A vocal critic of income taxes, Liautaud owes the state of Illinois over $1.4 million in taxes on his 2009 purchase of two corporate jets. Jimmy John refused to pay the taxes by arguing that the jets qualified for a commercial transportation tax exemption. The state of Illinois didn’t agree.
Jimmy John’s also recently settled a class action lawsuit in California (pdf) for falsely advertising over a 2 1/2 year-long period that their sandwiches had sprouts on them. They didn’t.
Jimmy John’s has come under fire for making financial contributions to extreme, anti-immigrant politicians in Arizona, like Joe Arpaio (the Maricopa County Sheriff known for racial profiling, arresting his critics and locking up innocent people) and failed presidential candidate John McCain, who selected Sarah Palin as his running mate in 2008.
Wage Theft, Anti-Immigrant Policies, Canned Hunts
Two former Jimmy John employees from two separate store locations have also filed a lawsuit charging Jimmy John’s with committing systematic wage theft by forcing workers to work off the clock and refusing to pay them overtime. Jimmy John’s delivery drivers also sued the chain in 2013 charging that company stiffed them of wages and forced them to pay for their own vehicle insurance and maintenance. The chain has also been charged with crushing employees’ attempts to unionize.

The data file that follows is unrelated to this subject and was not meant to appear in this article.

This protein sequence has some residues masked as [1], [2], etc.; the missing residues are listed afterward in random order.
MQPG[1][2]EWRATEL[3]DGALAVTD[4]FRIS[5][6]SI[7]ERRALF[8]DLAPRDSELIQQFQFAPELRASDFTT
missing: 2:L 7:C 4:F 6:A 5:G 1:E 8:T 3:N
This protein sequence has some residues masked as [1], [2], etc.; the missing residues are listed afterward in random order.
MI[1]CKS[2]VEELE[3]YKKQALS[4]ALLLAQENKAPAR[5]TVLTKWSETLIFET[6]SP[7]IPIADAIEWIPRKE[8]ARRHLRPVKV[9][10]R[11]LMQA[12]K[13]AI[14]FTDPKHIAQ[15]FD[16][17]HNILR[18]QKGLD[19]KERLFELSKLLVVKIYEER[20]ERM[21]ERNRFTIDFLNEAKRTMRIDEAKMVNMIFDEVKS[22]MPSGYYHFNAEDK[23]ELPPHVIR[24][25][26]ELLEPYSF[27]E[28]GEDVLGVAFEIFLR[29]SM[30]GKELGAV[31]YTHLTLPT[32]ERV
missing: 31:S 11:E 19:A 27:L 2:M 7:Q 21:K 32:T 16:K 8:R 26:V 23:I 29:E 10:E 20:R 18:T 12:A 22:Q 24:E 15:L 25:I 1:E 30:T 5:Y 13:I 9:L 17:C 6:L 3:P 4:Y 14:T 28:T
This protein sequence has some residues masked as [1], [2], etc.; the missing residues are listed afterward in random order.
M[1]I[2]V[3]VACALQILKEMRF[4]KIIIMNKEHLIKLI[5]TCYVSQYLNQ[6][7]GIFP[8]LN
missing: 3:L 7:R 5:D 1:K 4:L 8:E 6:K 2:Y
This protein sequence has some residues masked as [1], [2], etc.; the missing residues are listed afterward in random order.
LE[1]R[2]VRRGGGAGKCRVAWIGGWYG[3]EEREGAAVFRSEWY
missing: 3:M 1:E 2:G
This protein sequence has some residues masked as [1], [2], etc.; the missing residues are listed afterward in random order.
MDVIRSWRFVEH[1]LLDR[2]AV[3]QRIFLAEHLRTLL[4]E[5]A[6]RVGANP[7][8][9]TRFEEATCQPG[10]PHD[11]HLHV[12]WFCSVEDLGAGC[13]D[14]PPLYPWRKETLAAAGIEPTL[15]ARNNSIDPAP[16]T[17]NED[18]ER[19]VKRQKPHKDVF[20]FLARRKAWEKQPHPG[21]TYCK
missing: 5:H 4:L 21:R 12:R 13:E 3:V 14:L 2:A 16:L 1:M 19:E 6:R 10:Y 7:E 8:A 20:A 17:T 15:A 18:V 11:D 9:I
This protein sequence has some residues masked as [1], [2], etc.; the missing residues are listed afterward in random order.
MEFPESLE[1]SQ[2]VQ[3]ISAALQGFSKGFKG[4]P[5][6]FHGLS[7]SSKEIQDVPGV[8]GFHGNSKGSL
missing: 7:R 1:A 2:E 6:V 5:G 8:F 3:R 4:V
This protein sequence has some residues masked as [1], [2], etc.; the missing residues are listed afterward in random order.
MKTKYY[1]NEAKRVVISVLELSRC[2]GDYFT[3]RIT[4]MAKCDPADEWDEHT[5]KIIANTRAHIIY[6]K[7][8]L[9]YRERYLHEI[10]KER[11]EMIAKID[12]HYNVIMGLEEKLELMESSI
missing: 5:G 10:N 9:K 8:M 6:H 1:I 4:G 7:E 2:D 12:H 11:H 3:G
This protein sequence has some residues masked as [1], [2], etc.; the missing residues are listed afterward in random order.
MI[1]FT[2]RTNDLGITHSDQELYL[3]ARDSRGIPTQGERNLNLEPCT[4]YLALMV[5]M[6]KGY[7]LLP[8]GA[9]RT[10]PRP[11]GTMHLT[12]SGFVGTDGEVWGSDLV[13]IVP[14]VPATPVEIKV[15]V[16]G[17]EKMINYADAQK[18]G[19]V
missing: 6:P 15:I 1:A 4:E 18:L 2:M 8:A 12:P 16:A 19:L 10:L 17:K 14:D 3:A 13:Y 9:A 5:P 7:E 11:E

Pretty bad stuff all around, and all of the above would have been plenty to put me off. But by far the most repulsive thing about Jimmy John Liautaud is that he loves to go on canned (fake) hunts and kill threatened species of large, wild animals. Canned hunts are hunts where shooters pay large fees to “hunt” trophy animals confined inside fenced enclosures. Sometimes the animals are pre-wounded to make the hunt even easier for a paying shooter. Website after website shows horrific photos Liautaud grinning proudly over carcasses of endangered African elephants, leopards and even an Alaskan brown bear that he reportedly killed inside a wildlife refuge.
The public response to Jimmy John’s killing of endangered animals has been visceral. The Facebook page “Boycott Jimmy Johns” urges people to stop patronizing Jimmy John’s restaurants in response to Liautaud’s pointless joy-killing of endangered large animals. A petition on Change.org asks people to boycott Jimmy John’s sub shops until Liautaud stops killing exotic animals for sport. The petition asks Liautaud to make a public apology and give a donation towards wildlife preservation in Africa. The petition is now closed, but Liautaud offered no apology nor gave a donation as requested.
The above is all I need to know about Jimmy John’s. However good, fast or cheap their sandwiches may be, my appetite for them has been completely wiped out by what I now know about the chain and the truly disgusting behavior of Jimmy John Liautaud, the chain’s founder and namesake.